Farrah Rochon’s The Boyfriend Project was one of my favourite books the year it came out, so in fairness to The Dating Playbook, my hopes and expectations coming in were sky-high. And The Dating Playbook is a good novel — Rochon has a gift for sizzling chemistry, complex characters, and emotions that’ll rip your heart apart before putting it back together again. But mostly… it was okay, and after The Boyfriend Project, that was a bit of a letdown.
Admittedly, part of it is that nerds just grab me more than athletes do, and sports romances aren’t usually my thing. So the story of Taylor, a personal trainer who’s hired to get Jamar back into NFL-ready shape after an injury, isn’t usually a romance I’d pick up unless I loved the author. I did like how Taylor and Jamar pushed each other physically — Rochon does a great job in the training scenes of ramping up the sparks as each main character notices new things they like about each other — but all the stuff about proper nutrition and buying healthy groceries weren’t all that interesting to me.
Beyond that, though, the romantic conflict fell a bit flat for me. I’m usually a huge fan of the fake dating trope, but in this case, the premise felt thin, and I found myself having to continuously suspend my disbelief about why they had to continue the illusion that it wasn’t real. Part of it was that I found the initial premise more believable — Taylor raises a valid concern that dating Jamar would hurt her professionally, because it would make any future endorsement from him suspect. That made a lot of sense to me; women are so often accused of using our sexuality to advance in our careers that I can see why Taylor would want to keep things strictly professional.
So when Taylor does a complete 180 and decides that pretending to date Jamar would actually help her career instead of harming it, I found it a hard sell. I recognize the value of social media publicity, but I found it hard to believe that the benefits of publicity would outweigh the compromising of Jamar’s objectivity in endorsing her. It was especially frustrating because the novel included an easy out for the fake dating plot — the journalist who ‘broke the story’ is presented as super ethical, and would have been amenable to a correction.
The fake dating plot felt artificial to me from the start, and as the story progressed, the insistence on keeping the relationship fake felt even more forced. One of the reasons I’d loved The Boyfriend Project so much is that the conflict felt inescapable — both main characters’ professional interests were directly at odds with each other, and the big secret between them was necessary for reasons beyond the characters themselves. In contrast, the way the conflict played out here barely had teeth, and was a disappointment.
That being said, Rochon delivered on showing us how much Taylor and Jamar care for each other. A scene involving oral sex is emotionally-charged and beautifully written, and I love how it ties in the love between the leads and the various emotions playing out in their lives beyond the romance.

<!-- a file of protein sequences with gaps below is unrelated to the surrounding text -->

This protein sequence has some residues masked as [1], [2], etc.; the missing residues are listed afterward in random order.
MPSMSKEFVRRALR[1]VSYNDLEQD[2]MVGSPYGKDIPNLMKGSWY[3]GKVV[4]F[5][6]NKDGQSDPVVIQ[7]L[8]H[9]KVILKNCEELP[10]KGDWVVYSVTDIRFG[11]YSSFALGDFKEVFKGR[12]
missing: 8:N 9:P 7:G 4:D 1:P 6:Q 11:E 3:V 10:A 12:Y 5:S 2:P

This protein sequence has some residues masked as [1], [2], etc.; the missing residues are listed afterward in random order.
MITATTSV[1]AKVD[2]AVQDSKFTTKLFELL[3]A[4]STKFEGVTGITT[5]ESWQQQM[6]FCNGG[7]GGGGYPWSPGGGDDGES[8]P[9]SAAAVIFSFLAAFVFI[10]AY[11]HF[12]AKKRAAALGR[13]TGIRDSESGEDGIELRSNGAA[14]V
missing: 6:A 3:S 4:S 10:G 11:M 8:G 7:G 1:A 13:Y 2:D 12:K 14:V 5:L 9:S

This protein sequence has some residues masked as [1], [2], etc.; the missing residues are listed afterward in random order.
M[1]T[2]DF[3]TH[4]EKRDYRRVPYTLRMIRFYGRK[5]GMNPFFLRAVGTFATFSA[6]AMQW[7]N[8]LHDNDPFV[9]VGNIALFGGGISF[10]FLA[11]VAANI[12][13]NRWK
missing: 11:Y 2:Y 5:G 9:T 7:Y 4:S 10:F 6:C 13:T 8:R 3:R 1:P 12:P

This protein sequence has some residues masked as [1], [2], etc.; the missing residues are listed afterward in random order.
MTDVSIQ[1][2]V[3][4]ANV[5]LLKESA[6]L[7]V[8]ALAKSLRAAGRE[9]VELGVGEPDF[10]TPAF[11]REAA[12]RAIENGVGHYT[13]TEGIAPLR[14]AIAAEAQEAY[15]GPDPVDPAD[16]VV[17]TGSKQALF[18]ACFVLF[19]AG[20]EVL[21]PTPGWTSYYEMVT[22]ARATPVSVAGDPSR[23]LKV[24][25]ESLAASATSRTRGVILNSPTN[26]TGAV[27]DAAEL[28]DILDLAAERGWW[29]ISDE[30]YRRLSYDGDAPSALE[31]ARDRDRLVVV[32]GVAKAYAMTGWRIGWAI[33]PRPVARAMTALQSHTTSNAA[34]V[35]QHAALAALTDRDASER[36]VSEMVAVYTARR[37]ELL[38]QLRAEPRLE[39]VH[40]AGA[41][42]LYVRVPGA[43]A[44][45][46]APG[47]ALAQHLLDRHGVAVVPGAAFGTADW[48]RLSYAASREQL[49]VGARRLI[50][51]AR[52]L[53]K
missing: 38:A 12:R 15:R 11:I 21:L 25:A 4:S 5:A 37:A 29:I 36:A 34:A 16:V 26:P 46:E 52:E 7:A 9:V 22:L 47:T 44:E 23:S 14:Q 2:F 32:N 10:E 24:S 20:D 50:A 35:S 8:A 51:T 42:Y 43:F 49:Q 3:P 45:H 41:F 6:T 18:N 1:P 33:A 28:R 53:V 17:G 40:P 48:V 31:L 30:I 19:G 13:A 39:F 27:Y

I also loved the non-romantic conflicts that Rochon set up for both leads. Taylor’s coming to terms with her learning disability is wonderfully done — I love how she starts off masking her fear of school with the pretense of finding it useless, and I also love how she gradually comes to terms with the realization of how much a college degree will help her career. I’ve read other novels that treat this subject with less depth, often just accepting as given that a college degree is important. So I very much appreciate how Taylor begins with a genuine belief that a college degree isn’t necessary, and how she actually does manage to garner some success without one, until circumstances show her how much more a college degree will help her achieve. I also appreciate how Rochon treats Taylor’s goal as not centered on the college degree itself, but rather on her broader vision for Taylor’d Conditioning. And I love how the novel delves into Taylor’s decision-making processes, and shows concrete examples of how going to college will help her achieve that vision.
Jamar’s personal growth is even more emotionally-charged — I love how his despair over a potentially career-ending injury and desire to get back into NFL-ready shape are tied both to his personal dreams, and to his deathbed promise to his best friend Silas. I love the history of friendly rivalry, mutual admiration, and yes, professional jealousy between the two men, and how that colours Jamar’s determination in training. And I especially love how his growth arc plays out, how his decisions are based on a whole range of factors, including his pride, mercurial public perceptions, his love for Silas, and his continuing relationships with Silas’ family and with Taylor. It’s such a complex hodgepodge of elements that add nuance to his training, and Rochon handles it beautifully.
Overall, it’s a good book, just not a great one, and after The Boyfriend Project, that was disappointing. Independent of the comparison, I found the first half slow, and may have DNF’d if it were another author, but I’m glad I kept reading, as the emotional payoff in the second half made up for it. The third book, London’s story, which seems to be about her class reunion and the guy hired to organize it, will be out in Summer 2022.
Thank you to Forever Romance for an e-galley of this book in exchange for an honest review.